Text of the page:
Corruption and uncaring physicians tend to occur mainly in hospitals focusing on Western biomedicine. Traditional Chinese doctors, who use various indigenous methods such as herbs, massages, cupping, acupuncture, and dietary modification, by the nature of their field have to look at the whole patient, including his social situation, lifestyle, and mental attitude. Despite serious Communist efforts to modernize and streamline these methods into a biomedically acceptable system with streamlined treatment protocols, formally known as TCM, doctors still see symptoms as indications of systemic imbalance and prescribe exercises and lifestyle changes as much as interventions by herbs or needles.
Daoists, never entirely taken in by TCM while always seeing patients within the larger framework of society and cosmos, follow a system called Classical Chinese Medicine that adheres strictly to the ancient teachings as codified in the Huangdi neijing 黄帝内经 (Inner Classic of the Yellow Emperor) and is entirely geared toward individual uniqueness and personal cultivation. Seeing the body as a major portal to spiritual cultivation, Daoists have long had an intimate connection to medicine. Many leading Daoists were also physicians, and vice versa—the most prominent being Sun Simiao 孙思邈 (581-682), Tang dynasty Daoist, alchemist, physician, pharmacologist, and more, now widely venerated as the King of Medicines (Yaowang 药王).
Today, many temples house clinics and monks often train in various medical techniques. Thus, for example, Huang Zongsheng 黄宗胜, abbot of the Changchun guan 长春观 (Temple of Eternal Spring) in Wuhan, early on specialized in herbal formulas, notably for swollen eyes and female troubles. He not only prices his medicines low, so people can afford them, but also offers them in free trials, not charging anything at all until patients experienced some relief. In addition, he and other Daoist doctors often hold free clinics for the poor, working the first half of the day for free, then seeing paying patients in the afternoon. Part of their service to society and world, this is possible because the temple takes care of their room and board, and they had few personal needs and no dependents to support.
Generally today, temple clinics use the full gamut of Chinese medical techniques to treat, and strive to create a something they call “Daoism in life” (shenghuo daojiao 生活道教). This vision encourages temple Daoists to offer social in addition to medical services, such as psychological counseling for people confused by the modern world, thereby raise the religion’s presence in society.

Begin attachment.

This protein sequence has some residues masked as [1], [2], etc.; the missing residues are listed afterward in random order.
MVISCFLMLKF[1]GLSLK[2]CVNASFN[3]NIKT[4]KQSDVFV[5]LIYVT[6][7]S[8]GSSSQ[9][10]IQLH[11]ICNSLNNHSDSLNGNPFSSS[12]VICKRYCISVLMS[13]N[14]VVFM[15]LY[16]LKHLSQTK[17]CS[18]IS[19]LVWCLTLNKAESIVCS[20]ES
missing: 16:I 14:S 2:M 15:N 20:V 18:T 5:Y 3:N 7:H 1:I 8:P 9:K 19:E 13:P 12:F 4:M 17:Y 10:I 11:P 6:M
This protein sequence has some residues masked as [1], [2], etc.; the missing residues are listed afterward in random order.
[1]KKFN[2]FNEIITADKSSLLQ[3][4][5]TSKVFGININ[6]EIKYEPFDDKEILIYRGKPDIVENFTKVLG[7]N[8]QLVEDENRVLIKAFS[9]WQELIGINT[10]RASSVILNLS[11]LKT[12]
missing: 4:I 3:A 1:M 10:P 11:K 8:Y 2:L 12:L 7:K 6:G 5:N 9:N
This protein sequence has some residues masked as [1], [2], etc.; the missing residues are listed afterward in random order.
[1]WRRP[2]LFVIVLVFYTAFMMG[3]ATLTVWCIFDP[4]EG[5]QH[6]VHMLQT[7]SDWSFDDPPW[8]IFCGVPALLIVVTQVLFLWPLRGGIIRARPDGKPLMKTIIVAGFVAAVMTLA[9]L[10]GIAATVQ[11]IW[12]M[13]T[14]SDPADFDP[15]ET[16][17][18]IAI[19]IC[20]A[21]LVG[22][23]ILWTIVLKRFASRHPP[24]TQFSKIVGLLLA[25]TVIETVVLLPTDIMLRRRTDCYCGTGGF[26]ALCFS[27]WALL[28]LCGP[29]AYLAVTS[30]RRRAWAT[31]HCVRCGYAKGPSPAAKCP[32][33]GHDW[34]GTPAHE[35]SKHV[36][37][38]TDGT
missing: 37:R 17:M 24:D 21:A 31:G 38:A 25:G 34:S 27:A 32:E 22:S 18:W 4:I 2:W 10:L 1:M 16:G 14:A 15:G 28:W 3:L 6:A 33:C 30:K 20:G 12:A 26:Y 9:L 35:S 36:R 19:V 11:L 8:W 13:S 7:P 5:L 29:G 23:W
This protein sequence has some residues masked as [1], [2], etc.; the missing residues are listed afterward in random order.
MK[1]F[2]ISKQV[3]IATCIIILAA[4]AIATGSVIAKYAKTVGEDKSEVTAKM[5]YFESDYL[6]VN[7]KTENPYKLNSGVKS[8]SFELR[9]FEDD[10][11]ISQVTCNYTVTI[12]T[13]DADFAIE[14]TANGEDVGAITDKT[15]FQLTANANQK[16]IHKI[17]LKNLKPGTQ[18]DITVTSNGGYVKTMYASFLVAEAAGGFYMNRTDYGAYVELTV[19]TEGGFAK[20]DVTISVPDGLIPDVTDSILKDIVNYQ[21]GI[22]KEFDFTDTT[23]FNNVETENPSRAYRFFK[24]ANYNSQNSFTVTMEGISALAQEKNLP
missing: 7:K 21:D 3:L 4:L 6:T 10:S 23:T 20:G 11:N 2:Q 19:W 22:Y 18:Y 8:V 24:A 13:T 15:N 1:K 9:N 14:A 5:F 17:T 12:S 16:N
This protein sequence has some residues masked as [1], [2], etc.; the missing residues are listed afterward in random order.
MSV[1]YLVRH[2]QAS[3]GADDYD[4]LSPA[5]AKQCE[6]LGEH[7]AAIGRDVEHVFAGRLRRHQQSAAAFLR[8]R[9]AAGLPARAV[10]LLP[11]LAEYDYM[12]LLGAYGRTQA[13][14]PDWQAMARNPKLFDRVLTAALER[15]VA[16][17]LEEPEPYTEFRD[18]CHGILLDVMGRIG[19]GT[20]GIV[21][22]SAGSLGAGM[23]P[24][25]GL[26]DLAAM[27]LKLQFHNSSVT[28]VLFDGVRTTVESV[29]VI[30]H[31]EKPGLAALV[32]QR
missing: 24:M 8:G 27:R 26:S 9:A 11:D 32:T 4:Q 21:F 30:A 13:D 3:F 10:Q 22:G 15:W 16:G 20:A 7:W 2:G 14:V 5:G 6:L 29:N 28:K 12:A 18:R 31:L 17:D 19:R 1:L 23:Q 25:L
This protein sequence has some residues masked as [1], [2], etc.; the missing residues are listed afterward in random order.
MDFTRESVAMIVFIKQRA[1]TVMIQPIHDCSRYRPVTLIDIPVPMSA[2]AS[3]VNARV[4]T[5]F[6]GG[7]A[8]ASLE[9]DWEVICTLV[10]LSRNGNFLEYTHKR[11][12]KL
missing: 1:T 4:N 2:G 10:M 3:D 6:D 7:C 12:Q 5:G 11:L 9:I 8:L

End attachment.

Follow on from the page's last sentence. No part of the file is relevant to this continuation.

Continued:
Another form Daoist health care takes is qi-healing, using vital energy to stimulate physical health, either activated by the patient through qigong exercises or infused by a practitioner via laying-on of hands. While qigong as an unsupervised, private community practice has been outlawed since the Falun gong protests in 1999, its medical use in properly accredited and government-supported clinics has been on the rise.
An example is the Eight Trigrams Red Cross Medical Exchange Center in the western outskirts of Beijing. Founded by Master Wan Sujian (b. 1953), originally trained as a Western-style physician and working for the People’s Liberation Army, it offers training in qigong exercises, vigorous (almost acrobatic) gongfu routines, external qi-healing, traditional music, tea ceremony, and Daoist ritual.
Qigong exercises in this context serve to tonify the three elixir fields, purify the meridians, strengthen the essence, and harmonize yin and yang energies. External qi-healing, here commonly undertaken by a group of six to eight practitioners, involves both hands-on massage techniques and external qi transmission without direct touch. These and other forms of energy-enhancing treatments closely engage the patient in the healing process, gradually shifting both diagnostic awareness and control over treatment protocols to the patient.
Read: Liu, Xun. 2008. “Profile of a Quanzhen Doctor: Abbot Huang Zongsheng at Wuhan’s Monastery of Eternal Spring.” Journal of Daoist Studies 1:145-60.
Rinaldini, Michael. 2008. “How I Became a Daoist Priest.” Journal of Daoist Studies 1:181-87.
Favraud, Georges. 2016. “Immortals’ Medicine: Daoist Healers and Social Change.” Journal of Daoist Studies 9:101-20.